27. Inclined Manometers h = h’ sin θ Where: h = vertical displacement of the manometer liquid h’= distance traveled by the liquid up the tube θ= angle of inclination from the horizontal P = Km (SG)h*(1+A2/A1)
28. MANOMETERS
29. Advantages of Manometers • Very accurate • Simple operation • Inexpensive • The pressure measurement range of most manometers is usually from a 6 inches to 60 inches • Very sensitive (especially the inclined Manometers) • Suitable for low pressure measurement Disadvantages of Manometers • Fragile in construction. • Not suitable for high pressure measurement. • Effected by temperature changes.
30. Barometers • A barometer is a manometer used to measure atmospheric pressure. • Barometric pressure is a pressure reading made with a barometer. • The earliest barometer was a long vertical glass tube that had been sealed at the bottom and filled with mercury. The open end was then turned upside down into a container of mercury without allowing any air into the tube. • The mercury in the tube falls to a level where the head of the mercury is equal to the atmospheric pressure. When the atmospheric pressure changes, the level of the mercury changes. • A scale along the tube indicates the height of the column of mercury, equal to the barometric pressure, measured in inches or millimeters.
31. TYPES OF PRESSURE SENSORS • Mechanical Sensors, converts the movement of the pressure element is transferred through a mechanical linkage that moves a pointer in a gauge. •Electrical Sensors, converts the movement of the pressure element to an electrical signal that can be used for control.
32. MECHANICAL PRESSURE SENSORS • There are several mechanical devices used for continuous pressure measurement. Most of the mechanical sensors are elastic deformation pressure elements. • An elastic deformation element is a device constructed of metal, rubber, or plastic components such as: • Diaphragms, • Pressure springs (Bourdon Tubes), • Bellows • These elements flex, expand, or contract in proportion to the pressure applied within them or against them.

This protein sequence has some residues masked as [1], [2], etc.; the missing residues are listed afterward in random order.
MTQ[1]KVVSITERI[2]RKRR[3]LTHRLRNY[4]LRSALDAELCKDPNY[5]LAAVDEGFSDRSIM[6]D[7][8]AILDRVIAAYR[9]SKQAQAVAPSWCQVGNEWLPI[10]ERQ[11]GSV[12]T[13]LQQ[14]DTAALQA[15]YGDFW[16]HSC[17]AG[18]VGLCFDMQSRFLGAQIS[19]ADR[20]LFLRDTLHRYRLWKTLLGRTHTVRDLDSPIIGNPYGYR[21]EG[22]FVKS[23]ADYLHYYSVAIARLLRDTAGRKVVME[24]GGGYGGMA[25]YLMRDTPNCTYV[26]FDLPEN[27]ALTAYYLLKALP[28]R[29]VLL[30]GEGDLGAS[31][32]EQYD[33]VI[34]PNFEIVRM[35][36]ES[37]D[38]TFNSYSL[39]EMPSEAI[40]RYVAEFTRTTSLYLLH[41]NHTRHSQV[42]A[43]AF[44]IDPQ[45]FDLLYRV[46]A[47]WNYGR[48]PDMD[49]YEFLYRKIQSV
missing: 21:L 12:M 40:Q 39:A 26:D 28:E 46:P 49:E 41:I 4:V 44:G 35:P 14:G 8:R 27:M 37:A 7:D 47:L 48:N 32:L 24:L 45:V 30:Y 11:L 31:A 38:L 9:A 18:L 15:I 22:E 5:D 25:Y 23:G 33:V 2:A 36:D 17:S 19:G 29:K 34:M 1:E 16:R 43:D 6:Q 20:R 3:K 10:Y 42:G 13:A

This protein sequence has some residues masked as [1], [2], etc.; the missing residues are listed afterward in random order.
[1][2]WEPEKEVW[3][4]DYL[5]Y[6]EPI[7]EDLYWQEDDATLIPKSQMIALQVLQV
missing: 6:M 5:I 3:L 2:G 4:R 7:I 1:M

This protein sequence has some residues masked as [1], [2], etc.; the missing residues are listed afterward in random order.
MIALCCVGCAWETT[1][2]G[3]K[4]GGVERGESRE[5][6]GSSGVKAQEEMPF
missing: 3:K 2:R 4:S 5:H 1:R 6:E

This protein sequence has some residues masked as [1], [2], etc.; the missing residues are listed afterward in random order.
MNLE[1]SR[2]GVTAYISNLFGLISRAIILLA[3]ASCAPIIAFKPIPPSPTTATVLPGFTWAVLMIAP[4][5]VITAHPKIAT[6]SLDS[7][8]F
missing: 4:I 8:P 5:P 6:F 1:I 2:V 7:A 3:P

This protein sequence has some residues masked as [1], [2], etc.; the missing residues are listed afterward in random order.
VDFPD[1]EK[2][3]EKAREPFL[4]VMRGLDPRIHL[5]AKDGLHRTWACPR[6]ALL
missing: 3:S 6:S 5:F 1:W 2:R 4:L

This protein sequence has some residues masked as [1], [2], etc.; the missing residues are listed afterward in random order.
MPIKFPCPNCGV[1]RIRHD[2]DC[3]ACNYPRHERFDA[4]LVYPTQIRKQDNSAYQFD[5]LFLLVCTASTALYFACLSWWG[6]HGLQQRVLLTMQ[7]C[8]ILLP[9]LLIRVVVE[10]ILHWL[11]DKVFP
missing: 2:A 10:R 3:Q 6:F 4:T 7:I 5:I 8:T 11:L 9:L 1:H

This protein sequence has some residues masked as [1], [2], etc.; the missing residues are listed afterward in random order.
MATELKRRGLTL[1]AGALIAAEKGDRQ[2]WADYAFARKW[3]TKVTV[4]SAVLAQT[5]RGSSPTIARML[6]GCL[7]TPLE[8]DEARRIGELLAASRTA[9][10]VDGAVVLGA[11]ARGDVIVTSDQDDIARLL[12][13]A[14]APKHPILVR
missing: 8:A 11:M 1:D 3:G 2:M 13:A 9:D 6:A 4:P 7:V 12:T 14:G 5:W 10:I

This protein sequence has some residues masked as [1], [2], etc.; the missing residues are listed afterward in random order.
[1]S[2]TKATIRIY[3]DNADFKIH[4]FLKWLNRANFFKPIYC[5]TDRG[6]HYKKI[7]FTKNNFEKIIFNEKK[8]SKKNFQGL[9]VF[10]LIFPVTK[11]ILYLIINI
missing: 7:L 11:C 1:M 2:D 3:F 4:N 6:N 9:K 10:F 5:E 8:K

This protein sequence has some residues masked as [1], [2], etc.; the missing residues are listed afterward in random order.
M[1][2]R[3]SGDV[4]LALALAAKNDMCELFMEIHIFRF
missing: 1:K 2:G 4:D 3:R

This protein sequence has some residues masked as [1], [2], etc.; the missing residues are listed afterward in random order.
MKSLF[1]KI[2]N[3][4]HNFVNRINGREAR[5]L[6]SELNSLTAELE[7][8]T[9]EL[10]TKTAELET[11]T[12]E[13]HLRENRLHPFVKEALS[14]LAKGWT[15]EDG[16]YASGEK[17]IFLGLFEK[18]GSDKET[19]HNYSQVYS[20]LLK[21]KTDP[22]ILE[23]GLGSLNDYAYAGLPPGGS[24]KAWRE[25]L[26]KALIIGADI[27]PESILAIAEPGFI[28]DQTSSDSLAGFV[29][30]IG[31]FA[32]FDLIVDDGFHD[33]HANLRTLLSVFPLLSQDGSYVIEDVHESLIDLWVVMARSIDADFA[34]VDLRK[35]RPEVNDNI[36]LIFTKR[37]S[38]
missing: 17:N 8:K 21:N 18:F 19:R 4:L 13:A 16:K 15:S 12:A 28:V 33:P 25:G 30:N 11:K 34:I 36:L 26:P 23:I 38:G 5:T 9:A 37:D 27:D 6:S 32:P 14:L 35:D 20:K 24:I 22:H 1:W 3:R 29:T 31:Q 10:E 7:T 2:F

33. Diaphragms •A diaphragm is device that is commonly used to convert pressure into a physical movement. •A diaphragm is a flexible membrane. •When two are fastened together they form a container called a diaphragm capsule. •Flat diaphragms are used for small movement. •Corrugated diaphragm For larger movement.
34. Diaphragms • As pressure is applied inside the diaphragm, it will expand and produce motion along its axis. A diaphragm acts like a spring and will extend or contract until a force is developed that balances the pressure difference force.
35. Diaphragms Advantages •Good for low pressure and high pressure measurements (up to 370 psi) •Accurate •Reliable •Rugged constructions. Disadvantages •More expensive then other pressure sensors.
36. Pressure Springs (pressure gauge) •A pressure spring is a mechanical pressure sensor consisting of a hollow tube formed into a helical, spiral, or C shape.
37. BOURDON TUBE PRESSURE SENSOR ✔ It consist mainly of two ends. One end of the tube is fixed and other is free to move. The fixed end has an opening for the process and free to move end is sealed. The basic form of bourdon tube takes the shape of a “C” . so it is known a C type bourdon tube. ✔ When pressure inside the tube increases it tries to unwind or straighten out, and free end moves. ✔ The movement of the free end is transmitted to an indicating element or transducer by way of gear mechanism.
38. Pressure Springs Spiral-Type Bourdon Tube The spiral-type tube works under the same way as the C-type, but as the applied pressure increases, the spiral uncoils. Because of the increased tip movement, mechanical amplification is not normally needed. This results in an increase in sensitivity and accuracy because there is no lost motion from loose or sticking links, levers, or gears. Helical-Type Bourdon Tube A helical-type bourdon tube provides even greater tip movement than the spiral-type.
39. Spiral Burdon Tube
40. Helical Burdon Tube
41. Spiral Type Bourdon Tube Helical Type Bourdon Tube
42. Pressure Springs Advantages of Bourdon tube pressure gauges • Bourdon tube are inexpensive. • They are simple for operation. • They are suitable for medium to high pressure measurement. • They offer good accuracy Disadvantages of bourdon tube pressure gauge • They respond slowly to changes in pressure.(Less sensitive) • They are subjected to hysteresis. • They are sensitive to shocks and vibrations which causes drifts problems.
43. BELLOWS PRESSURE SENSOR - A bellow looks like a small can with flexible sides and a rigid top and bottom. - Process pressure makes the unit expand or contract. -Thus, the bellows expands or contracts in response to pressure changes. ✔ As pressure rises inside, the bellows expands. ✔ The top rises and compresses the spring. As the top of the bellows continue to rise, it compresses the spring more. ✔ When the upward force from inside the bellows (pressure multiplied by the area of the top) equals the downward force of the spring, the bellows stops expanding.